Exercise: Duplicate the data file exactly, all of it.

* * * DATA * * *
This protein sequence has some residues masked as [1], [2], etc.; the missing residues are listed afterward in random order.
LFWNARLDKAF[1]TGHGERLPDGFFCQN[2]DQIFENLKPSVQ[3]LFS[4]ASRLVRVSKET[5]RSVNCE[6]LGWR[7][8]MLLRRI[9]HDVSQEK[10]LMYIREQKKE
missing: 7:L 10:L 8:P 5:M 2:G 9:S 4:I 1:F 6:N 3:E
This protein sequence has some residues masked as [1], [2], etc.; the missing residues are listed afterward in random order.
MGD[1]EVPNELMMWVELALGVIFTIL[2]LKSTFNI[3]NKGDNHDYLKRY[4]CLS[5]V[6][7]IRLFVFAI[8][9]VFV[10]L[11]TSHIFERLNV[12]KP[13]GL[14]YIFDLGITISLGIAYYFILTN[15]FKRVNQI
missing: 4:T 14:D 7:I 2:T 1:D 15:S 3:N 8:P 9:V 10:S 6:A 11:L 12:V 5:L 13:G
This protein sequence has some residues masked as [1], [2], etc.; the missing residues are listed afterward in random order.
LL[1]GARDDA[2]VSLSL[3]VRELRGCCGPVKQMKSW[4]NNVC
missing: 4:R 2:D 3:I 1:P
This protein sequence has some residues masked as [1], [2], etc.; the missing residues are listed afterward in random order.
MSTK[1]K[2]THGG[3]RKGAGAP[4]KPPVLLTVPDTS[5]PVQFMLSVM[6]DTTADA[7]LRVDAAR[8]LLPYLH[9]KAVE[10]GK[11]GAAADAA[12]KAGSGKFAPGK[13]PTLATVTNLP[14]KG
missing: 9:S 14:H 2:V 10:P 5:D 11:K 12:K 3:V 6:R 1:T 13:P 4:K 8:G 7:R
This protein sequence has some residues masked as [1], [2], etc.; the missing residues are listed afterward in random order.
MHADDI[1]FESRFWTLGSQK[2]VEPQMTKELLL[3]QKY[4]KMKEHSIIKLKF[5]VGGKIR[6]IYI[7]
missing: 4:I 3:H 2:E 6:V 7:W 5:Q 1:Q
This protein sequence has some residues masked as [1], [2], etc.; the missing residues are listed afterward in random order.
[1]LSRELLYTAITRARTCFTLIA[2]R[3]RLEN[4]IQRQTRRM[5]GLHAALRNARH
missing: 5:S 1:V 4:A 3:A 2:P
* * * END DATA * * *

This protein sequence has some residues masked as [1], [2], etc.; the missing residues are listed afterward in random order.
LFWNARLDKAF[1]TGHGERLPDGFFCQN[2]DQIFENLKPSVQ[3]LFS[4]ASRLVRVSKET[5]RSVNCE[6]LGWR[7][8]MLLRRI[9]HDVSQEK[10]LMYIREQKKE
missing: 7:L 10:L 8:P 5:M 2:G 9:S 4:I 1:F 6:N 3:E
This protein sequence has some residues masked as [1], [2], etc.; the missing residues are listed afterward in random order.
MGD[1]EVPNELMMWVELALGVIFTIL[2]LKSTFNI[3]NKGDNHDYLKRY[4]CLS[5]V[6][7]IRLFVFAI[8][9]VFV[10]L[11]TSHIFERLNV[12]KP[13]GL[14]YIFDLGITISLGIAYYFILTN[15]FKRVNQI
missing: 4:T 14:D 7:I 2:T 1:D 15:S 3:N 8:P 9:V 10:S 6:A 11:L 12:V 5:L 13:G
This protein sequence has some residues masked as [1], [2], etc.; the missing residues are listed afterward in random order.
LL[1]GARDDA[2]VSLSL[3]VRELRGCCGPVKQMKSW[4]NNVC
missing: 4:R 2:D 3:I 1:P
This protein sequence has some residues masked as [1], [2], etc.; the missing residues are listed afterward in random order.
MSTK[1]K[2]THGG[3]RKGAGAP[4]KPPVLLTVPDTS[5]PVQFMLSVM[6]DTTADA[7]LRVDAAR[8]LLPYLH[9]KAVE[10]GK[11]GAAADAA[12]KAGSGKFAPGK[13]PTLATVTNLP[14]KG
missing: 9:S 14:H 2:V 10:P 5:D 11:K 12:K 3:V 6:R 1:T 13:P 4:K 8:G 7:R
This protein sequence has some residues masked as [1], [2], etc.; the missing residues are listed afterward in random order.
MHADDI[1]FESRFWTLGSQK[2]VEPQMTKELLL[3]QKY[4]KMKEHSIIKLKF[5]VGGKIR[6]IYI[7]
missing: 4:I 3:H 2:E 6:V 7:W 5:Q 1:Q
This protein sequence has some residues masked as [1], [2], etc.; the missing residues are listed afterward in random order.
[1]LSRELLYTAITRARTCFTLIA[2]R[3]RLEN[4]IQRQTRRM[5]GLHAALRNARH
missing: 5:S 1:V 4:A 3:A 2:P